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Serums, scrubs, moisturizer and a sunblock? Sure... but it might turn out that curls and squats could be just as important for your skincare routine.

In interviews with The Washington Post, scientists who worked on and are familiar with the new research described surprising findings: that one of the many benefits of weightlifting — beyond, you know, getting swole — are gains in skin health.

Published in the journal Scientific Reports, the new study examined middle-aged women in Japan. One group cycled for 30 minutes twice a week over a period of 16 weeks while the other lifted weights for the same duration and number of weeks. While both saw many physical improvements, including skin elasticity, only the weightlifting group saw their dermal layers growing thicker, which meant that the proteins involved in skin-rebuilding were working faster for the weightlifters than the cyclists.

Satoshi Fujita, an exercise researcher at Kyoto's Ritsumeikan University who oversaw the study, told WaPo that while the skin of all the women in the study became "more youthful at a cellular level" following the four months of sustained workouts, it's unclear why the resistance training group experienced the dermal thickness effect at greater levels.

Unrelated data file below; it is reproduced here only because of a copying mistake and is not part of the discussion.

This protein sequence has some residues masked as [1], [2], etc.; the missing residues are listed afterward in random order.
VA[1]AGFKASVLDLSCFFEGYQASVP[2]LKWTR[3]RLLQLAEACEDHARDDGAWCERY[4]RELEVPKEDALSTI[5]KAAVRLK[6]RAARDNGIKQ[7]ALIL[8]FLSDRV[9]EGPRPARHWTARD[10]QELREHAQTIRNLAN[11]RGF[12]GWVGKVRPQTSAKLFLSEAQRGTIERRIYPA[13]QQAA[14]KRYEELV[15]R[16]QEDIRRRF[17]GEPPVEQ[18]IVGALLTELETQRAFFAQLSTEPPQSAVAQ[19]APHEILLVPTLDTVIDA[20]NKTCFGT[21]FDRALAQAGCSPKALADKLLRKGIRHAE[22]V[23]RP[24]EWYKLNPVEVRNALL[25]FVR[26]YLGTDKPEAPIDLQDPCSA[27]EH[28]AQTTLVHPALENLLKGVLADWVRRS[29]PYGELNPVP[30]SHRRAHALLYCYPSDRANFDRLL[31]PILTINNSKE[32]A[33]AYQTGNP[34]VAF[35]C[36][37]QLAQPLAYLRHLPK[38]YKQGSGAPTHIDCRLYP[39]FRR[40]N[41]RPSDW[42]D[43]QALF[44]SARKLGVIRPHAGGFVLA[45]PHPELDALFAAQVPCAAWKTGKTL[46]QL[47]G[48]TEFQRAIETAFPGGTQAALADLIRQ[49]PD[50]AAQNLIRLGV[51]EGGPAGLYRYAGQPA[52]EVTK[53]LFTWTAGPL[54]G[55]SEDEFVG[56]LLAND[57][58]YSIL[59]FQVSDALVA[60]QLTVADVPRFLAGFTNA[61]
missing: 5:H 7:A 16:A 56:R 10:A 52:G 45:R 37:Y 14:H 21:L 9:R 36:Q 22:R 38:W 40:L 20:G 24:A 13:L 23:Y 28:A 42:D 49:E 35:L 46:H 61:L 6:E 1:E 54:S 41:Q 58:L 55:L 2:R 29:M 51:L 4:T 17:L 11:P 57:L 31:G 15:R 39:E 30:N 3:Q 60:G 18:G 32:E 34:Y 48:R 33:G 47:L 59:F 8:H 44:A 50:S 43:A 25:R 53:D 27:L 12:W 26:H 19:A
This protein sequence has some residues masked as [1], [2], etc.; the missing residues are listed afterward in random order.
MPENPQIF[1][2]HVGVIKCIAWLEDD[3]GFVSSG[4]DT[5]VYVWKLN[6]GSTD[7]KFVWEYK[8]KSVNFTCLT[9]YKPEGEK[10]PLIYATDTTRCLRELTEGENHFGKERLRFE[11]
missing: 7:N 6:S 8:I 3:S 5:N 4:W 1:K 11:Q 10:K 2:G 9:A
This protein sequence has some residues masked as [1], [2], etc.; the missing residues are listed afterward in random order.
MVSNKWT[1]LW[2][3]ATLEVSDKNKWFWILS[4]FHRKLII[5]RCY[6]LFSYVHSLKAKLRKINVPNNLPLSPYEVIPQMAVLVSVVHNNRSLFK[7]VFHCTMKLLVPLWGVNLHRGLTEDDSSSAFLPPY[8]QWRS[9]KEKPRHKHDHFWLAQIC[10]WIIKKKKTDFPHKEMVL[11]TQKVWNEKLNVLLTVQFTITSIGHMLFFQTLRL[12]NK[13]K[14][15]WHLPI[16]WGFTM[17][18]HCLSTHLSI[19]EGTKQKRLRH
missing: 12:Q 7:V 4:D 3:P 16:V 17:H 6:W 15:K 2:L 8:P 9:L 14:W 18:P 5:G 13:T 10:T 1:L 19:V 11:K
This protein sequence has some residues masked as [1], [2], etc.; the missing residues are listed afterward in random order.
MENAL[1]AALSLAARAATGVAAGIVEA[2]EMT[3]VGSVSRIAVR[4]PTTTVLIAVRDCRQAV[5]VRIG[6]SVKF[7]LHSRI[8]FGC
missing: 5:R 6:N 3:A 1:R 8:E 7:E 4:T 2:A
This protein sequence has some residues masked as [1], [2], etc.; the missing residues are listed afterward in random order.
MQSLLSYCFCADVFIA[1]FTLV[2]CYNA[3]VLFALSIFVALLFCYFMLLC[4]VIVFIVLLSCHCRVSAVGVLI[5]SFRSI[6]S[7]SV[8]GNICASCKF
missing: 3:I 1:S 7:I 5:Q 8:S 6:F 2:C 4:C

Interestingly, the researchers did not discuss in the study how the participants' skin looked, though Fujita told WaPo that "theoretically, these changes may reduce wrinkles, improve appearance and help people look younger."

Overall, however, the study's findings could contribute way more to the understanding of skin health because, as the Japanese researcher noted, they "suggest that the skin is strongly influenced not only by external factors such as UV radiation and dryness, but also by internal factors" like gene expression and inflammation. What's more, the study seems to indicate that those internal factors could change with exercise, too.

There are, of course, major limitations: the research was conducted in Japan and among a cohort of only 56 women, all of whom are middle-aged, and had no control group, WaPo noted.

Nevertheless, it opens a fascinating line of inquiry into the connections between exercise and skin health — and it's one more clue that lifting weights may be weirdly good for you.

More on weird health effects: Doctors Say People Taking Semaglutide Are Suffering From Stomach Paralysis

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